Still, June Lake is a such a scenic place that I scouted the Web again last year and was pleased to find Double Eagle's home page. It seemed like the perfect place for a quick getaway with our three children--Kelly, 16, Kevin, 13, and Katie, 9--because it offered a variety of activities. I made a reservation.

One of the great things about the trip to June Lake is the drive up the Owens Valley on California 395, which offers a glimpse of how California must have looked to the pioneers.

We stopped in Lone Pine for lunch Saturday, after pulling over at the ranger station in town to peer through the siting tubes trained on 14,495-foot Mt. Whitney. Because the Sierra was shrouded in storm clouds, we looked through the "overcast day" tube aimed at the painting of Whitney on a motel sign across the street.

We arrived at Double Eagle in the late afternoon. Our two-bedroom cabin more than met our expectations. It was roomy, with a well-stocked kitchen and a wood deck overlooking the resort's trout pond. The price, $218 per night plus tax, didn't seem bad for a family of five. (Summer rates are $228 midweek, $257 weekends.)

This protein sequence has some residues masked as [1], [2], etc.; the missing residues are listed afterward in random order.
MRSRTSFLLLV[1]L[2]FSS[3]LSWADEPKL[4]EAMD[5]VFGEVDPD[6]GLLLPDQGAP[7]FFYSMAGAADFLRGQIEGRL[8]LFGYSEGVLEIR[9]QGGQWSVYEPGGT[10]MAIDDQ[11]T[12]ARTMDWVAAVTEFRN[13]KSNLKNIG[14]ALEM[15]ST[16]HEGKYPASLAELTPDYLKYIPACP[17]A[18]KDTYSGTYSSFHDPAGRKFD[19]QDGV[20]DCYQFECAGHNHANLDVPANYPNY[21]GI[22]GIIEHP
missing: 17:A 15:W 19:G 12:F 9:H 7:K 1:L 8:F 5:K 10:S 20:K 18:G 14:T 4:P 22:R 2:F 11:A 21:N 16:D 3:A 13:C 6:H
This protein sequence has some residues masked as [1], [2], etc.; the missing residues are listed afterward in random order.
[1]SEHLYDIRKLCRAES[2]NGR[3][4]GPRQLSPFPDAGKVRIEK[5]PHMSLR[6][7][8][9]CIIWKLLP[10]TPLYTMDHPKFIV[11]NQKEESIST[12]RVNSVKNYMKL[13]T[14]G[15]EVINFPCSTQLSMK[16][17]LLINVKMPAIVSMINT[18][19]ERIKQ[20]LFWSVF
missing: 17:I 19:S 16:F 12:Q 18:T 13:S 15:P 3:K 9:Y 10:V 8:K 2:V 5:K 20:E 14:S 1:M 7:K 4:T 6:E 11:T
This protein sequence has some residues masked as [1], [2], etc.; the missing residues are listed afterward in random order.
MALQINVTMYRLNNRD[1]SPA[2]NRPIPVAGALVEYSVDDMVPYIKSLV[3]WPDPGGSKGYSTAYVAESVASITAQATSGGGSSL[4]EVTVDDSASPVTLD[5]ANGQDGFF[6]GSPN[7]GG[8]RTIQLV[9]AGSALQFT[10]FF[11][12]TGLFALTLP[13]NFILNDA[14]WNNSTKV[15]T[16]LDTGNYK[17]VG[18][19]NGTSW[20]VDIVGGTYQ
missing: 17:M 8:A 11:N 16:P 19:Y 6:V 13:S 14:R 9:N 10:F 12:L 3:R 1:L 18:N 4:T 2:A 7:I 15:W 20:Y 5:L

A big plus is having the Eagle's Landing restaurant as part of the complex; at most other lodgings at June Lake, you have to drive to eat out. We were surprised at how uncrowded the restaurant was on a Saturday night, but then, the trout season opener was still three weeks away.

The Eagle's Landing can't be beat for its mountain resort atmosphere: high ceilings, large picture windows looking out on 10,909-foot Carson Peak and big, roomy booths that can accommodate up to eight people.